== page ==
Warren is ‘Fighting For Revenge’ in Title Clash on Pacquiao-Broner

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By Lem Satterfield

Rau’Shee Warren reached his career pinnacle in June 2016, taking the WBA’s “super” 118-pound title from fellow left-hander Juan Carlos Payano by majority decision in Chicago after losing a split decision for a vacant crown to the Dominican despite scoring a final-round knockdown in Winter Park, Florida, in August 2015.

But “Nuke” Warren was dethroned in his next fight in February 2017 by disputed split-decision to Kazakhstan’s Zhanat Zhakiyanov, despite scoring a pair of first-round knockdowns during his first defense at the Huntington Center in Toledo, Ohio, 200 miles from his hometown of Cincinnati.

The 31-year-old Warren (16-2, 4 KOs) considered pursuing a lower-weight crown after that, his 115-pound debut in July 2017 being a dominating unanimous decision over fellow southpaw and ex-titleholder McJoe Arroyo at Barclays Center in Brooklyn, New York.

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Warren weighed 113 ¼ for his victory over Arroyo, and, 116 ¼ for his subsequent victory, an even more dominant eight-round unanimous decision over Juan Gabriel Medina in April at Barclays on the undercard of a 144-pound draw between four-division champion Adrian Broner and two-division title winner Jessie Vargas.

The 5-foot-4 ½ Warren will yet again appear on a Broner ((33-3-1, 24 KOs)) undercard on January 19 at The MGM Grand in Las Vegas on Showtime Pay-Per-View, as The 29-year-old “Problem” challenges left-handed eight-division and WBA “regular” welterweight champion Manny Pacquiao (60-7-2, 39 KOs).

Warren will seek vengeance on that night in a WBC 118-pound vacant title bout against left-handed Frenchman Nordine Oubaali (14-0,11 KOs), a 32-year-old who eliminated Warren, 19-18, in the first round of the 2012 London Games – Warren’s final Olympic appearance.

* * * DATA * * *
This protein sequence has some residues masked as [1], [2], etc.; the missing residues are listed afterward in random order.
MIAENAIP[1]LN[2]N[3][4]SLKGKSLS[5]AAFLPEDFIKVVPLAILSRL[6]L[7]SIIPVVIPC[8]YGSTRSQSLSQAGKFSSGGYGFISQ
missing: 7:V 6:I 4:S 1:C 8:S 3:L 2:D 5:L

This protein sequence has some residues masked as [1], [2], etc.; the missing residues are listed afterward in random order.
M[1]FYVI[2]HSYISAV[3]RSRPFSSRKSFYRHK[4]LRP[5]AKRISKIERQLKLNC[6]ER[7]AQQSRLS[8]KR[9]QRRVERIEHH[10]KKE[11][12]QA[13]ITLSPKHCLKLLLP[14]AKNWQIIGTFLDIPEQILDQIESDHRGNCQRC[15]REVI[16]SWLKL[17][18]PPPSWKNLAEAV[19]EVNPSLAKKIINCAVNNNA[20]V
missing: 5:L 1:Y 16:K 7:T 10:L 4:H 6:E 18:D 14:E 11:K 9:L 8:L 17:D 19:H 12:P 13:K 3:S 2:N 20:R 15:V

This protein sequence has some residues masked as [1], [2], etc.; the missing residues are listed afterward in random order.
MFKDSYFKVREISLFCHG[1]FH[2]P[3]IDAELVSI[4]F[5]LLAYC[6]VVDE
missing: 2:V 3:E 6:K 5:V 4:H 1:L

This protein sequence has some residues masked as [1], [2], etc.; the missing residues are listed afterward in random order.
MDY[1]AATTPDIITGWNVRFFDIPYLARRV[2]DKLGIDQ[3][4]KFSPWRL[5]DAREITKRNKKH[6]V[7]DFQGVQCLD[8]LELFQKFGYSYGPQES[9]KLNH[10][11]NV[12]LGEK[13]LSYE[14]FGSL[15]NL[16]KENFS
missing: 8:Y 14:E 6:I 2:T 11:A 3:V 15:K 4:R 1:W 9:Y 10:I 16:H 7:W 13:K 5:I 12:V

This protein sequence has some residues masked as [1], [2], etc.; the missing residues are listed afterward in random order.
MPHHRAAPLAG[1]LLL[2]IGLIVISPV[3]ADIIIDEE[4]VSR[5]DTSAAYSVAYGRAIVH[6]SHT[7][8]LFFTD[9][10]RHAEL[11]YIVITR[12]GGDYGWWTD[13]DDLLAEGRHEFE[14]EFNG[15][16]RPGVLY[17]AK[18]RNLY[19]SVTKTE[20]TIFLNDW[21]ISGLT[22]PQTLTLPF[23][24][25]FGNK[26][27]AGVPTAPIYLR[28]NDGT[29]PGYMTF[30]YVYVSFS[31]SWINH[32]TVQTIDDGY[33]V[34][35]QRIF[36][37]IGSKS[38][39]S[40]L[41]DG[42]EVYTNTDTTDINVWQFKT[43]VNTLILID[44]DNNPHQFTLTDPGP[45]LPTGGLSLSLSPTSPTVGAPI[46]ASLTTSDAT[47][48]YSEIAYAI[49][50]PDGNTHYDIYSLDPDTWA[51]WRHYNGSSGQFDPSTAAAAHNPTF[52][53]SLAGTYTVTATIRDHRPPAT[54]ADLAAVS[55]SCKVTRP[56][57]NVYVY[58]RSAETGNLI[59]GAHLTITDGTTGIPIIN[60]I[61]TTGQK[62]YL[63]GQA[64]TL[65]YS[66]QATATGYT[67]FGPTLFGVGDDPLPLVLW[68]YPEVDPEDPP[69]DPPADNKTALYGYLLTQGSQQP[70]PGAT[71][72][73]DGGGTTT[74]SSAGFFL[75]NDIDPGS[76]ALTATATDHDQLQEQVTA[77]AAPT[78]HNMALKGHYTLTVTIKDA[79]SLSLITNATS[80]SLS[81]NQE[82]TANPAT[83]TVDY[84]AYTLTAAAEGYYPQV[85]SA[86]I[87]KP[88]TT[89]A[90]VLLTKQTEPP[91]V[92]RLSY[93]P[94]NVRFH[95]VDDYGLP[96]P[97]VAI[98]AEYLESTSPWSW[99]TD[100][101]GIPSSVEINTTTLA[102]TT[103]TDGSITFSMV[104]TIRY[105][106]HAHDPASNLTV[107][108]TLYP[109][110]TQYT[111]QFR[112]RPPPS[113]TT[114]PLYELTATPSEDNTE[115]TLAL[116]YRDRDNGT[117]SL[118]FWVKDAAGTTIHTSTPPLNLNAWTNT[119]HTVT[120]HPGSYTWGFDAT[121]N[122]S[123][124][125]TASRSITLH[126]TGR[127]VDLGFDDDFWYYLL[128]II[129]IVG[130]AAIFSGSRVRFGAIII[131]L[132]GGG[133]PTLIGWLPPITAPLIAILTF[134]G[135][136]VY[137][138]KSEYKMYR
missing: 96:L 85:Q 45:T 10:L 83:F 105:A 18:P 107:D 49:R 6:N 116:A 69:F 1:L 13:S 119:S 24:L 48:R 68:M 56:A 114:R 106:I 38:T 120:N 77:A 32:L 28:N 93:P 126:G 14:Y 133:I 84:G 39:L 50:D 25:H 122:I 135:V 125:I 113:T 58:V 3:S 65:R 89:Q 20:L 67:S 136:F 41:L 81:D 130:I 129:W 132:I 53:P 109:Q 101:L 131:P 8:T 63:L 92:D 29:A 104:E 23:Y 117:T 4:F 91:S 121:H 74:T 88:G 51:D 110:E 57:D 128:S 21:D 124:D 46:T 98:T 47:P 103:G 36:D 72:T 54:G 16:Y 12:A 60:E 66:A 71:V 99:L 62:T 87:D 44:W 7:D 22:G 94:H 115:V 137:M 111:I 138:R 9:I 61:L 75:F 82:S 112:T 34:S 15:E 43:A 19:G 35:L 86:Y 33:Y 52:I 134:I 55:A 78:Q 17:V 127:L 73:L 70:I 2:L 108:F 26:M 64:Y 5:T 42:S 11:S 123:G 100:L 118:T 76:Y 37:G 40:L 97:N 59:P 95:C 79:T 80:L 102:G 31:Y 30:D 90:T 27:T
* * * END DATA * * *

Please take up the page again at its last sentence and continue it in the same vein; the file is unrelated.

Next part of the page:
“I fought this guy in the Olympics, so I’m fighting for revenge,” said Warren of Oubaali, who will be after his sixth consecutive stoppage victory. “This isn’t the Olympics. This is 12 rounds, and I don’t think he’s fought anybody like me. I have no choice but to put it all on the line on January 19.”

Since following his brother to a boxing gym at the age of 7, Warren has been methodical in his steady ascent from raw young fighter to decorated amateur to the only three-time U.S. Olympic boxer to professional prospect to title contender to, finally, world champion.
 
“This fight means everything for me and it’s about to be the biggest moment of my career. Not only am I fighting for the WBC belt, but it’s on pay-per-view,” said Warren.

“When I first won the title it was like winning the gold medal at the Olympics. After I lost the title, it made me much hungrier and I want to get it back even more.”
 
But Warren is facing his one-time conqueror in Oubaali, whose most recent victory in April was by second round knockout over Luis Melendez.

The sixth of 18 children born in France to parents who are from Morocco, Oubaali twice represented that country at the Olympics, qualifying in 2008 and 2012.
 
“Many people are waiting for this fight because it’s the second time we meet. I beat Rau’shee Warren at the 2012 London Games in a great battle,” said Oubaali.

“In the meantime, Rau’shee captured a world championship and lost it. Right now, I’m the WBC No. 1 ranked bantamweight fighter in the world. It will be a great fight in Las Vegas on January 19 and I intend to beat Rau’shee again to become the new WBC world champion.”




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